Tuesday, January 27, 2009

Blood status

When I have contacted people lately and they say, “How’s it going?,” it seems easier to say, “OK” as opposed to “Well, in December I found out I have blood cancer”. This is just too dramatic for me because if I were in their shoes, it would ruin my day. Period. It feels less dramatic to say “…i have Lymphoma” hoping that the inquisitor doesn’t know exactly what that is and more exchange can happen before I ruin their day. Speaking of a ruined day, I have been donating blood regularly for years with my obscure A- blood type and was closing in on the 5 gallon mark only to discover I may not be able to donate again. I need to dig deeper about this because they consider the 5 year mark after chemo with no reoccurrence a “cure”. I didn’t think this would preclude me from anonymously helping my fellow A- humans but I’m really bummed out.

Donate blood. It’s easy, doesn’t take enormous commitment and is a free method to spread the Hope. Someone has to fill my void!

Paid yet another visit to LHCP this morning to check out the status of my cancerous blood. Levels are better than the draw on 1/6


B4 Chemo

2 wks > #1


2 wks > #2






I will keep you posted on the numbers but , as a reminder, this is the number that indicates my infection fighting ability. Theoretically, it should start climbing back up before Lymphemo #3 next week but I continue to “coat sleeve” my hands when touching anything in public. The family continues to complain about finding fine little hairs in their food but I still have eyebrows, lashes and enough arm hair that I fit into the fairly ubiquitous, “bald guy” look. I may not experience the full Judge Holden (McCarthy’s Blood Meridian1) effect.

Last thought: Please divert some of your positive energy to Bob G. who is recovering from extensive shoulder surgery following an epic, wipe-out at the local ski hill.

1hey kids, you don’t need the Saw movies with books like this around, trust me  

Sunday, January 25, 2009

Ativan (lorazepam)

Over the past couple of days I have been coughing more and experiencing some mild chest pain. My thoughts immediately gravitate toward, “Is chemo working?” This may seem silly given my hair loss and other concrete reactions but when they describe a cancer as “aggressive” could it be working faster than the chemo? I decided to call Liz to tap her knowledge bank. As always she is positive and full of info. It could be three things: slight pain from the chemo working, pain caused by anxiety about whether chemo is working or maybe a viral infection or more bronchitis brought on by reduced immunities. I should confess that I have rarely run to the medicine cabinet to resolve my health issues. I’d rather sleep it off and complain to my family. So this new phase in my life, “better living through chemistry”, is a change I have yet to wear comfortably.

Liz called in a script for Ativan. I decide to add yet another pill to the regiment but to be safe, I will start dosing at night. Saturday morning I wake refreshed and look at the clock, 8:30am; almost an adult record. I’m cursed with a Moore gene that makes me feel sluggish if I’m not up by 7am regardless of the time I climb into bed.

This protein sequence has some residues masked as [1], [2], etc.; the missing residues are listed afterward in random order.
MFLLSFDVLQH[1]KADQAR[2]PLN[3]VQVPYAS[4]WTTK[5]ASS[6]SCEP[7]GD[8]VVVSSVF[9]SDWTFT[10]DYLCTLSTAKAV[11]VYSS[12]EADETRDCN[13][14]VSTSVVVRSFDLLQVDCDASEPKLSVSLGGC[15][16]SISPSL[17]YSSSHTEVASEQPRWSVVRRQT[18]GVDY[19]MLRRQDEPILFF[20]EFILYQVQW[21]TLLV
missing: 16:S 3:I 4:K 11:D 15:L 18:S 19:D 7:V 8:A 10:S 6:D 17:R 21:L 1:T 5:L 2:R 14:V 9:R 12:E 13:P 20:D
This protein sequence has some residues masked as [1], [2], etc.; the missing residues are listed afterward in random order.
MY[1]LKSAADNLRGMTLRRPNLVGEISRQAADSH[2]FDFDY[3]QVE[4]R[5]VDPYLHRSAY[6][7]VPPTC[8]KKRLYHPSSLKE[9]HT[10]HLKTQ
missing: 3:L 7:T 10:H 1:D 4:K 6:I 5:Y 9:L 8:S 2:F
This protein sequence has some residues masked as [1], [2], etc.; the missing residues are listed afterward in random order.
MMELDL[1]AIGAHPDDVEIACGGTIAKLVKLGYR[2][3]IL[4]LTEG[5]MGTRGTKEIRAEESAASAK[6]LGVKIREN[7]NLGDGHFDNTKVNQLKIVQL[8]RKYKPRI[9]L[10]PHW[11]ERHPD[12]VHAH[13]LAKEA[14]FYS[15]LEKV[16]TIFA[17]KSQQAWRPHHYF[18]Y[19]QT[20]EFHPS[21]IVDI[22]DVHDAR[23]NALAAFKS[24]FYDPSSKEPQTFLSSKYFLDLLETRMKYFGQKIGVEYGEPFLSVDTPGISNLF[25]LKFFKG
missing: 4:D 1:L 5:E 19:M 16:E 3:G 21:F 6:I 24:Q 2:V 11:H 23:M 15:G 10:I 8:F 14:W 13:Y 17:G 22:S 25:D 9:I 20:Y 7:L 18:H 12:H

No pain. As the day rolls on, I run some errands with Summer and by 2pm I am asleep on the couch. The pain is creeping back but Ativan seems to help me sleep.

I venture online Saturday evening looking for anecdotal “chest pain” comments from other NHLers and can’t find anything positive. This stinks. More pre-, post- and during chemo pain stories that bring me crashing down. Although his goes back to one of my early blog comments that everything comes with a price, I’m done with anecdotes until I’m finished with Lymphemo. Two other thoughts to consider: my lymph nodes are now overtaxed with more dead cells than they ever would have imagined and they are letting me know their pain. Two, the necrotic tissue in the center of the lymph nodes could calcify so whenever I jump rope, I sound like a marble bag. I know, i know…just don’t jump rope.

Wednesday, January 21, 2009

To Whit…

We have a horse farm at our humble abode where Laurie operates her dressage training facility, Timberlane Farm. Typically, activity slows down in January and February to give the horses some rest and the past few weeks have been brutally cold which also takes some fun out of riding for both parties involved. The natural break, as well as my unexpected change of condition, has given Laurie time to “get organized”. This organization could not be possible without the continued assistance of Whitney P. The adage, “When momma ain’t happy, ain’t nobody happy,” seems to be true at Timberlane Farm so anyone who can help make momma’s life easier is welcomed and appreciated.

Having said that, my newfound shut-in status has given me more time to consider painting; something I have not made time to do. I approach painting in marathon sessions where paintings are completed in huge blocks of time often into the wee hours as opposed to a disciplined series of sessions. I came across an image of Picasso’s Le Reve (The Dream) and really wanted a copy for our bathroom so I cranked out a copy to get the ideas flowing. This is the $50M painting that Steve Wynn put his elbow through and had to cancel the deal to sell it for $139M. Although I’m a geek for contemporary sculpture and work by “minimal” artists, I started a project several years ago to produce 100 horse paintings in order to better understand the aesthetic side of my wife’s passion. I’ve never sold any of the work aside from some greeting card reproductions that we produced as gifts in 2007. Laurie asked me to produce one for Whitney as thanks for all the work she has done to help get Laurie organized.